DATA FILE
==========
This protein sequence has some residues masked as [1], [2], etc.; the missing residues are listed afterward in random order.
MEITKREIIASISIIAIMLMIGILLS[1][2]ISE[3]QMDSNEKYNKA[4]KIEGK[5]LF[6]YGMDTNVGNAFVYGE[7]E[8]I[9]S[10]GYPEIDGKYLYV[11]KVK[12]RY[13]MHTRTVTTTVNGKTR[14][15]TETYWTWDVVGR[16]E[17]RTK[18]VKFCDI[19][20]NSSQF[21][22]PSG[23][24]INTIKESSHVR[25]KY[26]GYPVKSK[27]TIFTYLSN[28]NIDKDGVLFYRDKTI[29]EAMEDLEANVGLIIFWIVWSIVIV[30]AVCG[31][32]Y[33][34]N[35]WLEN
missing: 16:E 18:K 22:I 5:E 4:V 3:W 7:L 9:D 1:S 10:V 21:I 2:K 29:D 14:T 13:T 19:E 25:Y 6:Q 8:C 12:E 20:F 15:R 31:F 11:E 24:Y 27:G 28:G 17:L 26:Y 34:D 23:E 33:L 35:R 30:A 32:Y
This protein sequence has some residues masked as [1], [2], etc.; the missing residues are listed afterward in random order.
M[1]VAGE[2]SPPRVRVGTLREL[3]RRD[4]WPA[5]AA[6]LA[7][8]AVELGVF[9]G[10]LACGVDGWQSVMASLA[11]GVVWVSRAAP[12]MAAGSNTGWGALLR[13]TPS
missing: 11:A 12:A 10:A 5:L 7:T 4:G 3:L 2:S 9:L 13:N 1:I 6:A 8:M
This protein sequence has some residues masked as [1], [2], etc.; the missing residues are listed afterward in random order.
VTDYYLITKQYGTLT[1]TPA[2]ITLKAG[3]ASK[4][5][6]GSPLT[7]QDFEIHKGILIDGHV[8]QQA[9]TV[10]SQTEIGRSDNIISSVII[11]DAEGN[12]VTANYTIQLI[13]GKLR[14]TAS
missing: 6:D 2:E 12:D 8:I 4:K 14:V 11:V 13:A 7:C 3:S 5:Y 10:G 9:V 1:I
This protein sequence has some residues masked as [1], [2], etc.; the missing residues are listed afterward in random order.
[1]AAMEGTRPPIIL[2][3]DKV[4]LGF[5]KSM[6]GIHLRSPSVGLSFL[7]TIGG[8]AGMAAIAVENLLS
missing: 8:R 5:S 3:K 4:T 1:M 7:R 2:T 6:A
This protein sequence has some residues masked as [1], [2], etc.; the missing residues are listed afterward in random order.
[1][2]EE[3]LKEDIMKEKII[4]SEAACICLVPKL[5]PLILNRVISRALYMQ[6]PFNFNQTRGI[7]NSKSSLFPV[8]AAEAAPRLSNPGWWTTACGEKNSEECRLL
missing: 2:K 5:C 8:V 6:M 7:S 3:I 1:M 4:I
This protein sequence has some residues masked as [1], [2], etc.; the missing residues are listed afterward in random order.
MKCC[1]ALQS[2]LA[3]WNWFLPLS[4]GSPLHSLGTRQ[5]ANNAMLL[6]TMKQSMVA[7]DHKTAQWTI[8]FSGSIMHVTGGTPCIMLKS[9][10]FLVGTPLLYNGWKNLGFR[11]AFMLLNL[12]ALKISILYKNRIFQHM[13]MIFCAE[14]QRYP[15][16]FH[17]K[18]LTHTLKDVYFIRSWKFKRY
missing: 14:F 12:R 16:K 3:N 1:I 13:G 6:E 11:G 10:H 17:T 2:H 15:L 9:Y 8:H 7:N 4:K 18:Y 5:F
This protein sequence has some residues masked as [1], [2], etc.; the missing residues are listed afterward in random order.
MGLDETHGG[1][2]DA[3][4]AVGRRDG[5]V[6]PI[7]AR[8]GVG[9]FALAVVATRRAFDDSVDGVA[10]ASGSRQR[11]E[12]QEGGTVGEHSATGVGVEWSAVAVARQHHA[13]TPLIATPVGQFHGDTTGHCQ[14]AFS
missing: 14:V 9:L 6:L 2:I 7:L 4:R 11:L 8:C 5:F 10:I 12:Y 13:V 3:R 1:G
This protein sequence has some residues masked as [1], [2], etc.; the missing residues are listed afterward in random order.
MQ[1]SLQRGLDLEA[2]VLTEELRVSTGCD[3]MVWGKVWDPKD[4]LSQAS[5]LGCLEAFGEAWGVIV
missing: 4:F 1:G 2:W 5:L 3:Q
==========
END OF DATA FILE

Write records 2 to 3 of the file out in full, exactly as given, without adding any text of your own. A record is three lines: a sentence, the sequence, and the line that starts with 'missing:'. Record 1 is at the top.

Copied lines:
This protein sequence has some residues masked as [1], [2], etc.; the missing residues are listed afterward in random order.
M[1]VAGE[2]SPPRVRVGTLREL[3]RRD[4]WPA[5]AA[6]LA[7][8]AVELGVF[9]G[10]LACGVDGWQSVMASLA[11]GVVWVSRAAP[12]MAAGSNTGWGALLR[13]TPS
missing: 11:A 12:A 10:A 5:L 7:T 4:G 3:L 2:S 9:L 13:N 1:I 6:A 8:M
This protein sequence has some residues masked as [1], [2], etc.; the missing residues are listed afterward in random order.
VTDYYLITKQYGTLT[1]TPA[2]ITLKAG[3]ASK[4][5][6]GSPLT[7]QDFEIHKGILIDGHV[8]QQA[9]TV[10]SQTEIGRSDNIISSVII[11]DAEGN[12]VTANYTIQLI[13]GKLR[14]TAS
missing: 6:D 2:E 12:D 8:I 4:K 14:V 11:V 13:A 7:C 3:S 5:Y 10:G 9:V 1:I